Tencent has been leading the crowd, shedding 3.4 percent on Tuesday and down another 3.2 percent in early trade on Wednesday. Those two declines have collectively wiped out more than $4 billion in market value from one of the world’s most valuable Internet companies. The bloodbath was felt among the broader realm of Chinese companies that provide any form of video content over the Internet, be it games, live broadcasting or even traditional moves and TV shows. Read Full Post…
Bottom line: A new plan allowing offshore listed Chinese firms like Alibaba and Tencent to make secondary listings at home appears to have momentum and could stand a better than 50 percent chance of success.
A mix of politics and business is in the air this week, as the annual National People’s Congress takes place in Beijing, including a concurrent gathering of business leaders who advise the nation’s legislature. Those leaders include most of the country’s leading high-tech CEOs, who are all getting peppered with questions about whether they would re-list at home if given the chance.
Most of those leaders are doing the politically correct thing and saying “of course,” including chiefs of Internet giants Baidu (Nasdaq: BIDU), Tencent (HKEx; 700) and Ctrip(Nasdaq: CTRP), just to name a few. (Chinese article) Such talk is really a bit cheap and would be quite impractical in the current market, since de-listing such massive firms from their current markets would require tens of billions of dollars in most cases, and even hundreds of billions in the case of a massive company like Tencent. Read Full Post…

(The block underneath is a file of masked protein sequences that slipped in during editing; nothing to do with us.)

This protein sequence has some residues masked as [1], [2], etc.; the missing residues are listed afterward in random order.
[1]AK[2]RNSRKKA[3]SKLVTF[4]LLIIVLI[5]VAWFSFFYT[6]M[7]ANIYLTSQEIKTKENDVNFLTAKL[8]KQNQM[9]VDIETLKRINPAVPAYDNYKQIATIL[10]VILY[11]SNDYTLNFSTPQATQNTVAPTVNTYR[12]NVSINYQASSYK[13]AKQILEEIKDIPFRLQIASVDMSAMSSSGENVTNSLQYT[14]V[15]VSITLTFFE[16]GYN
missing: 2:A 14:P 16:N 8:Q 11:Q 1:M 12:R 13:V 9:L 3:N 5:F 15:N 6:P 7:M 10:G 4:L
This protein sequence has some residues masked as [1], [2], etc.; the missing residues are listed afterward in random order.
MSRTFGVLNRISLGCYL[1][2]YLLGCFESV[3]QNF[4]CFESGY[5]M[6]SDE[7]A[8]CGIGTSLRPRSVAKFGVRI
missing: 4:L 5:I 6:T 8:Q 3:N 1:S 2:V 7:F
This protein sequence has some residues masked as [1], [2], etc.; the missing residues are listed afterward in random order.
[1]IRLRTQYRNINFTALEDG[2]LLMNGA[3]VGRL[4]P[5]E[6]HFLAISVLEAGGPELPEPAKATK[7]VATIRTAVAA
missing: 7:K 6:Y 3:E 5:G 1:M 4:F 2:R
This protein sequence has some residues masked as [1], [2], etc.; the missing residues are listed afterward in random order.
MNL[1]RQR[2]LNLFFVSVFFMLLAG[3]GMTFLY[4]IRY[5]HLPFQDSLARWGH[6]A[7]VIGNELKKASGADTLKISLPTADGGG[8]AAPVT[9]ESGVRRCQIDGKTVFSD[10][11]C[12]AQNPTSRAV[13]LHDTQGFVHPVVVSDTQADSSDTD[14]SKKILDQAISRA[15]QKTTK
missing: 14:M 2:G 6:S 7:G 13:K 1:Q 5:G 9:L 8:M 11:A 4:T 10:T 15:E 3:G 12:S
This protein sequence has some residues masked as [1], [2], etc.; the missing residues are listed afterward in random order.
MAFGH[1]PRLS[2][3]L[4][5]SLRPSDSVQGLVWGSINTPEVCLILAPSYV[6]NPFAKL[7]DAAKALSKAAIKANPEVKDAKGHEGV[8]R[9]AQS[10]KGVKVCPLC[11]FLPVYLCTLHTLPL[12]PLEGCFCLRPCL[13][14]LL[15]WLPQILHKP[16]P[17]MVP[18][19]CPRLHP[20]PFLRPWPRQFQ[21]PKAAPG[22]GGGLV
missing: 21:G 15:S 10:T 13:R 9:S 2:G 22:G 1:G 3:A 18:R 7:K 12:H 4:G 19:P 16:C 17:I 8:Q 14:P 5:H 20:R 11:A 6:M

Bottom line: Google has quietly resumed updates of its China mapping service in a bid to tap the booming local market for location-based services.
Are they or aren’t they? That’s the question going through everyone’s minds these days about Google’s(Nasdaq: GOOG) stealth return to China, following reports that the company has quietly re-launched its previously dormant mapping service in the market. In this case there are quite a few conflicting signals, including the one coming from Google itself, which says nothing has changed with its mapping service.
I was a bit surprised at Google’s definitive statement, since I can say with certainty that the company has indeed resumed updating its popular mapping service following a dormant period of at least a few years after shuttering its China-based search service in 2010. Last year there was similar word that Google’s map site had resumed service in China, and I went and checked the URL at the time. Read Full Post…
Bottom line: A new music re-licensing deal between Alibaba and Tencent, combined with a meeting between the copyright regulator and major online music sellers, hint at attempts to create a more level playing field in the space.